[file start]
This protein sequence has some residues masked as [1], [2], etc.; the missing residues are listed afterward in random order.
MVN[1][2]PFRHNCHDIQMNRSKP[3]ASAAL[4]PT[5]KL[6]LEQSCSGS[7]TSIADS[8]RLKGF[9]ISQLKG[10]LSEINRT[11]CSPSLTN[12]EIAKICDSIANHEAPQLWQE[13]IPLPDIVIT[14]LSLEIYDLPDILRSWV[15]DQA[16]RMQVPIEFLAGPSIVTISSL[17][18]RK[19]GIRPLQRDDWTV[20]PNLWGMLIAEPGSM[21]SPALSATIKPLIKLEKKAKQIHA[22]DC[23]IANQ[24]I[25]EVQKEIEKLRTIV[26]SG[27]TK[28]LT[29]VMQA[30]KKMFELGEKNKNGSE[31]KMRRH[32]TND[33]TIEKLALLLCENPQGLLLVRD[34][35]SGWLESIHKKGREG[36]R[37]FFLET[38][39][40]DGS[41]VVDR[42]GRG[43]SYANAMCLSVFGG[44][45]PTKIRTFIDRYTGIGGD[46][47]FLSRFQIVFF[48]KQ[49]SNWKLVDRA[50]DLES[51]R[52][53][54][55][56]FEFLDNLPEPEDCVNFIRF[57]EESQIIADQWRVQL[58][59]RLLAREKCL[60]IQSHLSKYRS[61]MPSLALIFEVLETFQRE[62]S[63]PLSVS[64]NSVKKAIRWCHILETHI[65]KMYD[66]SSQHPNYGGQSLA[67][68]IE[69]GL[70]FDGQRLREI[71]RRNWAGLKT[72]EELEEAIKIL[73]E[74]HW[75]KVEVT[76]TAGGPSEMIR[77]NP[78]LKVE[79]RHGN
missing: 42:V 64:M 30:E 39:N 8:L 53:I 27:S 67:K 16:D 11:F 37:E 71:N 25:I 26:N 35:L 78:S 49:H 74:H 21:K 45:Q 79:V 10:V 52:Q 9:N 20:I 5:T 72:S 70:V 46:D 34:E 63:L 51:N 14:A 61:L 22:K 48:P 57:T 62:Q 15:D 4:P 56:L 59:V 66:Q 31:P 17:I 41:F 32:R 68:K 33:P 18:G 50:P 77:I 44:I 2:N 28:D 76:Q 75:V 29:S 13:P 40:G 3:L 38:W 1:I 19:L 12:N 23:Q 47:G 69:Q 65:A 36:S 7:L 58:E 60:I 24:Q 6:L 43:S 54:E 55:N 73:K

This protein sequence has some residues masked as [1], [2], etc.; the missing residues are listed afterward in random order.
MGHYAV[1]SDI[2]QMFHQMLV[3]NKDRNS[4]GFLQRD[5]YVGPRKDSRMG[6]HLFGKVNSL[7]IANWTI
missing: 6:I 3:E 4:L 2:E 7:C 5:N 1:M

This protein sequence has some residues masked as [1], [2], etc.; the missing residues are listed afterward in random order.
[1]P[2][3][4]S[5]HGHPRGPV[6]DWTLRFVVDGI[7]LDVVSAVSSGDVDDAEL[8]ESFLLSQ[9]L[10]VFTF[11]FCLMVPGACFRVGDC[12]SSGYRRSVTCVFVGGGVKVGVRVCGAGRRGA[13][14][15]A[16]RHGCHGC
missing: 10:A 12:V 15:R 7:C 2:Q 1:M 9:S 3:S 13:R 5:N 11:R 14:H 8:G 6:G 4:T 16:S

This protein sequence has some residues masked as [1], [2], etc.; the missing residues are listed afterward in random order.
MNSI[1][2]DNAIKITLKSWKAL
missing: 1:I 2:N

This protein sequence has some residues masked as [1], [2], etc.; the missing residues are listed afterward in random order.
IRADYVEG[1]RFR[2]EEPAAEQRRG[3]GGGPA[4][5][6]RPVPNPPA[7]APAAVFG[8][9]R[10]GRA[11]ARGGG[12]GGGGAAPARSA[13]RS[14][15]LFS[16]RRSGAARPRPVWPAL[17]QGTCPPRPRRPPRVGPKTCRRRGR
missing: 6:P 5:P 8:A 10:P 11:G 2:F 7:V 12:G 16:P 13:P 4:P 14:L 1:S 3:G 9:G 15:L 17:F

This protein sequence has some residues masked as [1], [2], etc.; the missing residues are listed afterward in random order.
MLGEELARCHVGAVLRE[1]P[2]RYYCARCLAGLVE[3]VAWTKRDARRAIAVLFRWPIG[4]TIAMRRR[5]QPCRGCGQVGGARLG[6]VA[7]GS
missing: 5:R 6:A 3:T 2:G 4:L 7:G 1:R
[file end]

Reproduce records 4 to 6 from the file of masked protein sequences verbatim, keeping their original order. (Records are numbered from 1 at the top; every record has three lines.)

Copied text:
This protein sequence has some residues masked as [1], [2], etc.; the missing residues are listed afterward in random order.
MNSI[1][2]DNAIKITLKSWKAL
missing: 1:I 2:N

This protein sequence has some residues masked as [1], [2], etc.; the missing residues are listed afterward in random order.
IRADYVEG[1]RFR[2]EEPAAEQRRG[3]GGGPA[4][5][6]RPVPNPPA[7]APAAVFG[8][9]R[10]GRA[11]ARGGG[12]GGGGAAPARSA[13]RS[14][15]LFS[16]RRSGAARPRPVWPAL[17]QGTCPPRPRRPPRVGPKTCRRRGR
missing: 6:P 5:P 8:A 10:P 11:G 2:F 7:V 12:G 16:P 13:P 4:P 14:L 1:S 3:G 9:G 15:L 17:F

This protein sequence has some residues masked as [1], [2], etc.; the missing residues are listed afterward in random order.
MLGEELARCHVGAVLRE[1]P[2]RYYCARCLAGLVE[3]VAWTKRDARRAIAVLFRWPIG[4]TIAMRRR[5]QPCRGCGQVGGARLG[6]VA[7]GS
missing: 5:R 6:A 3:T 2:G 4:L 7:G 1:R